Archives of Pediatrics (ISSN: 2575-825X)

research article

Complications of Supracondylar Humeral Fractures in Children at Level One Trauma Center

Ayman H. Jawadi1*,Sultan Almaiman2,Sultan Alharbi2,Tariq Jawadi3

1Department of Pediatric Orthopedic surgery, King Saud bin Abdulaziz University for Health Sciences, Riyadh, Saudi Arabia

2College of Medicine, King Saud bin Abdulaziz University for Health Sciences, Riyadh, Saudi Arabia

3King Abullah International Medical Research Center (KIMARC), Saudi Arabia

*Corresponding author: Ayman H. Jawadi, Associate Professor, Pediatric Orthopedic Consultant, Department of pediatric Orthopedic Surgery, King Saud bin Abdulaziz University for Health Sciences, Riyadh, Saudi Arabia.Tel: +966118011111; Ext: 53665; Email:

Received Date:01December, 2017; Accepted Date:13 December, 2017; Published Date:22 December, 2017.

1.      Abstract

1.1.  Background: Supracondylar humeral fracture is the most common pediatric elbow fracture. The type of the fractureswill influence on complications severity. The aim of this study is to discover this association and evaluate it in a level one trauma center.

1.2.  Methods: The data was retrospectively collected from medical records of patients aged 14 years and below who presented to the emergency department with a supracondylar humeral fracture between 2007 and 2012. The data included mechanism of injury, type of fracture, pre-and post-operative examinations, time from injury to surgery, type of surgery, duration of immobilization and the presence of complications. Assessment of these complications was done preoperatively, postoperatively and at last follow-up. Association between complications and types of fractures was determined using the Fisher exact test.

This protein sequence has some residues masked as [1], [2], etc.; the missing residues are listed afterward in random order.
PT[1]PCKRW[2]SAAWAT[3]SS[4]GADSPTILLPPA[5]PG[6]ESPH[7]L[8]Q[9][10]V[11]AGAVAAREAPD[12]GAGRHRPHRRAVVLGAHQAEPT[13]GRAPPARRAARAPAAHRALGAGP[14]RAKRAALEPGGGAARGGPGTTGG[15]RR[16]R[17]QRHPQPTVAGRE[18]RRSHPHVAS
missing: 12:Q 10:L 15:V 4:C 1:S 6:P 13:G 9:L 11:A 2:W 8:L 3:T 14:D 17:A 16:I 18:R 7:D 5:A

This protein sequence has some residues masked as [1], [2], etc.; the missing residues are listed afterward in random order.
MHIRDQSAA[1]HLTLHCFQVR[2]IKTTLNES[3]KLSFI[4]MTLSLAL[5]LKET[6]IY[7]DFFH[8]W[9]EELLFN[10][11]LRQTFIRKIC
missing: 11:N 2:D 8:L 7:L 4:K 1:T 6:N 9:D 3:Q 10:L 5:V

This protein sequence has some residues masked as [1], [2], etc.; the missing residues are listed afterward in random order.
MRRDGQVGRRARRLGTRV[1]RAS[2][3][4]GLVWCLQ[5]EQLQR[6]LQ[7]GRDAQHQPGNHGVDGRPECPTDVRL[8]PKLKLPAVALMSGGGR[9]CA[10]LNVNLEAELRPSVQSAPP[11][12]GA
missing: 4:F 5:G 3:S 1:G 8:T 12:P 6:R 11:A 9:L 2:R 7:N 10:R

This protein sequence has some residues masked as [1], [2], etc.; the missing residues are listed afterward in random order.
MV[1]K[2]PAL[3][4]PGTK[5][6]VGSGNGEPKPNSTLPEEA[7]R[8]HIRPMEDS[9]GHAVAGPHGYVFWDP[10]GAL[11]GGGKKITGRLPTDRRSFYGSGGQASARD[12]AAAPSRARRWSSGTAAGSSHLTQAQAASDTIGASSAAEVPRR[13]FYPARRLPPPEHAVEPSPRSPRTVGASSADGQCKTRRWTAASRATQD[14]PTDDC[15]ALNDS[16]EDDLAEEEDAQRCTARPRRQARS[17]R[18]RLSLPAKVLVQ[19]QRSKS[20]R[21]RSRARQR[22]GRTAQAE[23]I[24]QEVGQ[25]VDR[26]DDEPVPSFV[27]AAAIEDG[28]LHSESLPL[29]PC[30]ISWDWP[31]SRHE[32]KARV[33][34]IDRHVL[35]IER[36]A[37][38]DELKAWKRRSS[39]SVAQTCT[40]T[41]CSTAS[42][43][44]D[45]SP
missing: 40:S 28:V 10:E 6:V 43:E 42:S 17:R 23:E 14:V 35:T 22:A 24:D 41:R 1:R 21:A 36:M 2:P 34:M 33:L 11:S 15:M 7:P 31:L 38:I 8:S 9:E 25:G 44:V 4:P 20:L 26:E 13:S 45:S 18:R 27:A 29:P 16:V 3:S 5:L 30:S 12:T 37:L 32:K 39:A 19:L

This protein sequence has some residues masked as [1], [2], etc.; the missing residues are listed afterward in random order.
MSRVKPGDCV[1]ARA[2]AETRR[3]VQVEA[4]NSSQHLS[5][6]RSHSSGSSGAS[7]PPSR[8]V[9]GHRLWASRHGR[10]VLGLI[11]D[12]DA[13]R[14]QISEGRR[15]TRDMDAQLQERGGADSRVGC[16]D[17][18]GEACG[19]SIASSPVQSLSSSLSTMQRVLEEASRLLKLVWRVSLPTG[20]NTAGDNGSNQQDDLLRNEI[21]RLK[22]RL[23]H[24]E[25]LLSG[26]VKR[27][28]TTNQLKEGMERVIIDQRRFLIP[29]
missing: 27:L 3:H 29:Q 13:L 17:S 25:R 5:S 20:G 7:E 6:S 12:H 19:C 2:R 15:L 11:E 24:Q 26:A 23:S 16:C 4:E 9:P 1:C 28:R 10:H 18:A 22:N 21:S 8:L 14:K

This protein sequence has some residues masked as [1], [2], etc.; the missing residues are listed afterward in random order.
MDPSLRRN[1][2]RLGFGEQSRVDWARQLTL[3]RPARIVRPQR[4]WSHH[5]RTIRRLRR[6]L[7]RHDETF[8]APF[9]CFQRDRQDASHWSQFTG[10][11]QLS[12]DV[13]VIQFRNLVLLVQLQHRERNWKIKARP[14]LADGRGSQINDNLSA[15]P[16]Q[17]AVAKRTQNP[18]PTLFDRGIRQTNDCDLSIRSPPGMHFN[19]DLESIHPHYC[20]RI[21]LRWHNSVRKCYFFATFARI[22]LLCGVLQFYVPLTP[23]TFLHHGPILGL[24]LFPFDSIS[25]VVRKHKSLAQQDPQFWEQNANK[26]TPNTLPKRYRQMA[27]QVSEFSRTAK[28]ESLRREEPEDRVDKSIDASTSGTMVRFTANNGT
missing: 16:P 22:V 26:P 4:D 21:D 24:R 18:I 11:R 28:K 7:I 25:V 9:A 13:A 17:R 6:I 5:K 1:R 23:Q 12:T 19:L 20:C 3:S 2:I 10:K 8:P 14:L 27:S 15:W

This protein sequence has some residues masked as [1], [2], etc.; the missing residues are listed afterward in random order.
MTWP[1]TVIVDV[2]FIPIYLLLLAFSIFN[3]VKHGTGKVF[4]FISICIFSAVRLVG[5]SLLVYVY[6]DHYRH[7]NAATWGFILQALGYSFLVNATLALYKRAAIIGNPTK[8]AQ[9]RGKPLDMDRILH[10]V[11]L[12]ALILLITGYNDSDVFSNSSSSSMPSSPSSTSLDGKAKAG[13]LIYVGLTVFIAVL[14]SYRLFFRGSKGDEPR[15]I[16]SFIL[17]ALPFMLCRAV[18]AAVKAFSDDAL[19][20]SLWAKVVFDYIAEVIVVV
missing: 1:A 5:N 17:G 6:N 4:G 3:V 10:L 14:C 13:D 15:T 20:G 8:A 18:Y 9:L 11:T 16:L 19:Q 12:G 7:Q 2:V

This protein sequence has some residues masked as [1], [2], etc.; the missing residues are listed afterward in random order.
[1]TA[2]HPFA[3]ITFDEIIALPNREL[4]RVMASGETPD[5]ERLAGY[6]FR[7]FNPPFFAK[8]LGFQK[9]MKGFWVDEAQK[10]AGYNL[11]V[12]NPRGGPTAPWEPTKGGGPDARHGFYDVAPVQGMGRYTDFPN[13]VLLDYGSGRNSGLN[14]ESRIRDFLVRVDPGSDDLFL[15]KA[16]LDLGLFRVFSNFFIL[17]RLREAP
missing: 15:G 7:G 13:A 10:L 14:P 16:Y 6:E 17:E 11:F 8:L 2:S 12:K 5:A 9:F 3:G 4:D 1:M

1.3.  Results: A total of 125 patients’ records were reviewed, 6 cases of type I (4%), 47 types II (38%) and 72 types III (58%). The overall complications rate in the last follow up was higher in type III than in type II (14% vs 4%, respectively), however no statistical significance was found between both types(P-value= 0.16). Stiffness was noted to be the most common complication in type III (n=7) (10%).Other complications associated with type III, were nerve injury and deformity. While in type II, the only complications seen at the last follow up was infection and stiffness, which were equally seen in 1 patient for each complication (2%).

1.4.  Conclusion: Complication rate significantly changes depending on type of fracture. Type III was more associated with complications compared to type II. Since the complications differ between types of fractures, special attention should be given to each type.

1.5.  Level of Evidence: Retrospective Cohort Study, Level III.

2.      Keywords:Complication; Elbow; Nerve Injury; Pediatric; Supracondylar Humeral Fracture

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